Taxpayers foot bill of pounds 5.3m for MPs' catering

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The Independent Online
THE COST of food and drink for MPs and staff in the House of Commons has gone up by more than pounds 1m in the year since the general election, figures have shown. The taxpayer paid pounds 5.3m for the bars and restaurants in the House last year, compared with pounds 4.2m in the last year of the Conservative administration.

Next year's total bill for feeding and watering the nation's elected representatives, their staff and guests is expected to come to pounds 5.8m, according to official estimates. Just pounds 800,000 of that will be paid in bar and restaurant bills.

Food and drink in Westminster has always been subsidised. Although staff costs are high because of anti-social hours and the need for taxis home after late sittings - pounds 5.5m has been set aside this year - MPs are still able to eat and drink very cheaply.

A shot of 12-year-old malt whisky in the Strangers' bar, frequented by MPs and guests, costs pounds 1.00. In the Red Lion on Parliament Street, a couple of hundred yards away, the same drink costs pounds 2.25. Carlsberg lager costs pounds 1.50 in the Commons and pounds 2.25 in the Red Lion. The cheapest bitter in the house, Federation Ale, costs pounds 1.25, while the pub's Red Lion bitter costs pounds 1.65. Guinness is pounds 1.70 in Parliament but pounds 2.35 in the nearby hostelry.

The 660 MPs and 2,000 other staff at the Commons also eat well for little compared with what they would pay in a nearby restaurant. On a typical day recently the members' dining room served three-course meals for pounds 7.50. Those who wanted to go a la carte could splash out and spend up to pounds 11.80. The nearest restaurant, The Atrium, charges pounds 20 to pounds 30 for a three- course meal without wine.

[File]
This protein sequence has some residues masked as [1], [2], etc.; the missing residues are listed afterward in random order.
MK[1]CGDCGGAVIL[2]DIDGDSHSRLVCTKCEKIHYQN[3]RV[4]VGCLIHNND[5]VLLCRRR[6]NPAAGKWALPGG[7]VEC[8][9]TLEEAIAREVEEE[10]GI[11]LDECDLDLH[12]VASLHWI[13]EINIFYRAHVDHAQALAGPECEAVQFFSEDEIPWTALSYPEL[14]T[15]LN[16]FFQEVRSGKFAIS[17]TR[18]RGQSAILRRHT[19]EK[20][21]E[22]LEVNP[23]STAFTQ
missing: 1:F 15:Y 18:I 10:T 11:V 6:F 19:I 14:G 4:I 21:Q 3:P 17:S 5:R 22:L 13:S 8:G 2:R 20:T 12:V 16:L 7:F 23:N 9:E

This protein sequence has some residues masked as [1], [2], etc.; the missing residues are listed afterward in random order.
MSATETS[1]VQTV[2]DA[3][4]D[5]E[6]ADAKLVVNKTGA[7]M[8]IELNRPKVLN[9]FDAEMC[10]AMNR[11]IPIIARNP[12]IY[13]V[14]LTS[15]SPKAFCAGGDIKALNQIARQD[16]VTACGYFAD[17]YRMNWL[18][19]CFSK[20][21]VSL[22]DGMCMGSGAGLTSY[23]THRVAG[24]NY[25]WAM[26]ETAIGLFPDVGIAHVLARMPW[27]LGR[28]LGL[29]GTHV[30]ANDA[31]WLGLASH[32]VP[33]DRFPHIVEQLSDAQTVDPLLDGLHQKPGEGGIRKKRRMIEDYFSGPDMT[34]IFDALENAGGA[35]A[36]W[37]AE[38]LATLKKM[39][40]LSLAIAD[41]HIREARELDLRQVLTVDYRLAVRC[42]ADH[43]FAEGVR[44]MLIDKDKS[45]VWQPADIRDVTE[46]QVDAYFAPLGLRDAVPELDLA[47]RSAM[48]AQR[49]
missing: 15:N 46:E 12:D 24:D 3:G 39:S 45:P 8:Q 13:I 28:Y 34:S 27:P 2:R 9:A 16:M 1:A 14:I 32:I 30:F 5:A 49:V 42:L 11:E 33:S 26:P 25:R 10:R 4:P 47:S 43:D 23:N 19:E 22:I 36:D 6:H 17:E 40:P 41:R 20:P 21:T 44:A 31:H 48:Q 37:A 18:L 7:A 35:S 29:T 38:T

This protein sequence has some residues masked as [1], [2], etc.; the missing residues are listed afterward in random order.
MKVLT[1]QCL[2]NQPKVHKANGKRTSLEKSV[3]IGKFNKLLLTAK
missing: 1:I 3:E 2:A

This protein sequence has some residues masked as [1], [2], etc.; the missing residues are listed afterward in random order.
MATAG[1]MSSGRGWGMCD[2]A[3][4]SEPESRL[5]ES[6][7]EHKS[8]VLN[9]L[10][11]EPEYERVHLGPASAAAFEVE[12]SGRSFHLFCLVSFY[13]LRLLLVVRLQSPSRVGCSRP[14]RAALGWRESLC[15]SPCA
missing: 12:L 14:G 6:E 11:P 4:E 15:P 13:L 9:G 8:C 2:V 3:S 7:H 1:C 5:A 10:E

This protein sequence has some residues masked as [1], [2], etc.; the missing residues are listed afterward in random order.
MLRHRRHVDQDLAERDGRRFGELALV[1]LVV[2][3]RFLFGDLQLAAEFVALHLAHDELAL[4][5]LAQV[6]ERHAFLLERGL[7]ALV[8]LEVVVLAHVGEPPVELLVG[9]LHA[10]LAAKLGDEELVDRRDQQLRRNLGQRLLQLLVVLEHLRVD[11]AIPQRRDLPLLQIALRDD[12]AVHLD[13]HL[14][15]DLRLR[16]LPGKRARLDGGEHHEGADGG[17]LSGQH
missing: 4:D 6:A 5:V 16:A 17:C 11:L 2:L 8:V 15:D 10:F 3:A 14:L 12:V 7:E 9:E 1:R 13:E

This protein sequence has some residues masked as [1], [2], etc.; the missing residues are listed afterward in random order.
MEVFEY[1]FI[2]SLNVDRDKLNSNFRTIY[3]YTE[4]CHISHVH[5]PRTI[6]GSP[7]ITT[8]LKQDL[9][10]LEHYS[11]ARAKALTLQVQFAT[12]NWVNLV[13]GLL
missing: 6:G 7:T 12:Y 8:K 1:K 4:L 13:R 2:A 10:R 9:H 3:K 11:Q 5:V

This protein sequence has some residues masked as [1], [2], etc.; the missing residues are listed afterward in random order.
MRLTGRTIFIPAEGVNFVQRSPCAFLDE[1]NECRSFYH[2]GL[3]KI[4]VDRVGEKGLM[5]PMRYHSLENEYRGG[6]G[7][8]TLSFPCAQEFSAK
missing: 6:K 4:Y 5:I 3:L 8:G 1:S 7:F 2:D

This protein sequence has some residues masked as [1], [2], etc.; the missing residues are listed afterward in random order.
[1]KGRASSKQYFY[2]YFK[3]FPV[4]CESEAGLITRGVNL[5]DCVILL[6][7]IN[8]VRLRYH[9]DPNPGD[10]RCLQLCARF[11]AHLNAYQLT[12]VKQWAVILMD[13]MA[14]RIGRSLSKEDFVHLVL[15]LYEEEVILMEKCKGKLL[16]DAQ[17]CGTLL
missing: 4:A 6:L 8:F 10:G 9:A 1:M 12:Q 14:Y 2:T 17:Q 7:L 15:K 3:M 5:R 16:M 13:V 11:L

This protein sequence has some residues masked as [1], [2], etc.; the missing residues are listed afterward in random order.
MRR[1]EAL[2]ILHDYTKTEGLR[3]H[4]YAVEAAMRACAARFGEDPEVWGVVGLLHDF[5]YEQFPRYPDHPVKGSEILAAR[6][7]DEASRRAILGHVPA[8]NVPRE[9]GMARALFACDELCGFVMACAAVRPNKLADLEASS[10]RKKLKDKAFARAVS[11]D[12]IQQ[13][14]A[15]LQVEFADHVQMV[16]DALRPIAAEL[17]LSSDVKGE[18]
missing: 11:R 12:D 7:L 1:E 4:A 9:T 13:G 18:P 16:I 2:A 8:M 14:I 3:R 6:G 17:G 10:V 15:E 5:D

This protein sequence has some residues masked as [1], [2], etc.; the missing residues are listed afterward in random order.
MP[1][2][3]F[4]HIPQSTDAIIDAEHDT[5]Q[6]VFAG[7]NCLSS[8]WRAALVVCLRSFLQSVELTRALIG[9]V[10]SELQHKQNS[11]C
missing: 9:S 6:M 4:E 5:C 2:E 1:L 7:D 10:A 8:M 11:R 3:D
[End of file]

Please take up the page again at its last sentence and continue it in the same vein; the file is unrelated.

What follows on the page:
For pounds 7.40, an MP could start with grilled squid, pak choi and pickled ginger, follow up with rolled smoked salmon and sole fillets with young vegetables and finish with poached pears and cinnamon ice cream.

An extra pounds 4.80 would buy Cornish crab soup with herb ravioli, roasted monkfish in a coriander marinade with deep- fried aubergine and red pepper relish and lemon and poppyseed parfait with plum compote and cinnamon sauce. House wine comes in at pounds 6.90 per bottle, while a decent claret is just pounds 7.75. On the same day the member could have crossed the road to The Atrium and eaten fresh tomato soup, cod and haddock fish cakes and pear tarte tatin for pounds 20.25 plus wine.

Not surprisingly, few members were prepared to criticise the subsidies, despite a number of inquiries by The Independent. Paul Flynn, Labour MP for Newport West, said he had been told the food was cheap because it was supported by receipts from the House of Commons gift shop. He made inquiries before the election which revealed that the four private dining rooms in the House were booked four times as often by Conservatives as by Labour members. "Those dining rooms were used largely for corporate hospitality or to advance the careers of members. If you wanted to bring in pensioners from your constituency you could never get a booking," he said. The Liberal Democrat MP Archy Kirkwood represents the House of Commons Commission, which oversees spending on the House. The total cost of running the Commons came to pounds 77.6m last year.

He said that although he had not yet seen detailed figures on catering, he believed the prices had gone up somewhat recently. However, the subsidies were necessary because MPs needed to stay near by to vote in the evenings. "If you didn't have that you would need to increase the London living allowance for MPs. They are required to stay on the premises almost as an occupational hazard." All the figures were checked by the National Audit Office, he said.

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